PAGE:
Beats, in a press conference earlier, officially announced a brand new streaming music service that's tentatively scheduled to launch later this year.
We reported this new partnership, but the details weren't quite firmed up yet. In fact, the final name has yet to be determined, but it's going by the nickname "Daisy" at the moment.
The new venture is a combination of many things. First, the music service that Beats acquired last summer, MOG, will serve as the foundation.
But to help steer this new venture is Ian Rogers, formerly big boss at Topspin (though he will remain associated with the music marketing firm as a member of the board).
The Daisy chain of command
Rogers will serve as Daisy's CEO. And joining him is Trent Reznor, of Nine Inch Nails fame, who will serve as the chief creative officer. Reznor's presence is an important one, since he underlines one of the core focuses of the new service.
Daisy aims to be like similar music streaming services, including Spotify and Pandora, but the key difference is how it will better connect artists with their fans. While this notion was not explained in explicit detail, one aspect is a layer of intelligent curation, which stems from music a trusted source.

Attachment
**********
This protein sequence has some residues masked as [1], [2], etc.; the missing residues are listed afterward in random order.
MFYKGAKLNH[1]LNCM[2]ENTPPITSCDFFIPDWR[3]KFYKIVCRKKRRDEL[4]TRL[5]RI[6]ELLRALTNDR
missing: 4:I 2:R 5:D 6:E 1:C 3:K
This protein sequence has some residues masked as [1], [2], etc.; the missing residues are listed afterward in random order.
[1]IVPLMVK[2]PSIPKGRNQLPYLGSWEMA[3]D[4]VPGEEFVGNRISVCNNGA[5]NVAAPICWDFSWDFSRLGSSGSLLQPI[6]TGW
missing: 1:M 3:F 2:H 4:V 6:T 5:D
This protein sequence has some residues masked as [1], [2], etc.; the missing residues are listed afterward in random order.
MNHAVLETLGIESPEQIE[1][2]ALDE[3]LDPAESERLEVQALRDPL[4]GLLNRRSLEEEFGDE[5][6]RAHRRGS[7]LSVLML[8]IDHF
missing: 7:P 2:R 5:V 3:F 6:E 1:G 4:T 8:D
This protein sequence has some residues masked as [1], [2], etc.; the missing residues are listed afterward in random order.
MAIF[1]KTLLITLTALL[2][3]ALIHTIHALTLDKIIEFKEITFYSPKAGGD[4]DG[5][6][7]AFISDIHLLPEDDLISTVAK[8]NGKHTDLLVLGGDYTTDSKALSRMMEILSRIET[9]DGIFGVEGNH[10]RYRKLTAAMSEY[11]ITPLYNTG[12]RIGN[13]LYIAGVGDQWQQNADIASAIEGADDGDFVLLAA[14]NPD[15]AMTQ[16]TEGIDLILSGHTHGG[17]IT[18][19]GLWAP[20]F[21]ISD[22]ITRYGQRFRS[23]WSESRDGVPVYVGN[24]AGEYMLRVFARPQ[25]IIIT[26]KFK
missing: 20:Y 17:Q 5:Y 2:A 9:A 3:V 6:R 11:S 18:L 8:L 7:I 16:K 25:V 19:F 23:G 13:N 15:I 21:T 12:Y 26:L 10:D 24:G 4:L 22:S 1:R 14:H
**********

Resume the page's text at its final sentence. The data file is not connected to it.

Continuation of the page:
Given how the aforementioned services already recommend music based upon one's tastes and habits, it remains to be seen how Daisy does it different or better, though it was noted that Reznor will help solve artist issues.
Again, the prospect was not explored in full, though one possibility is that Reznor (and perhaps Beats Co-Founder Dr. Dre, albeit unofficially) could possibly entice those artists who have yet to share their music with a streaming service.
Brand new Beat
When TechRardar asked if Daisy would be just in America, and if there are any plans for a global front, Rogers stated that, despite a mountain of technical and licensing issues, the plans was to go as global "as fast as possible".
And once more, building on Beats' brand recognition would be a primary step towards this end, with the company citing its established popularity in France and the UK.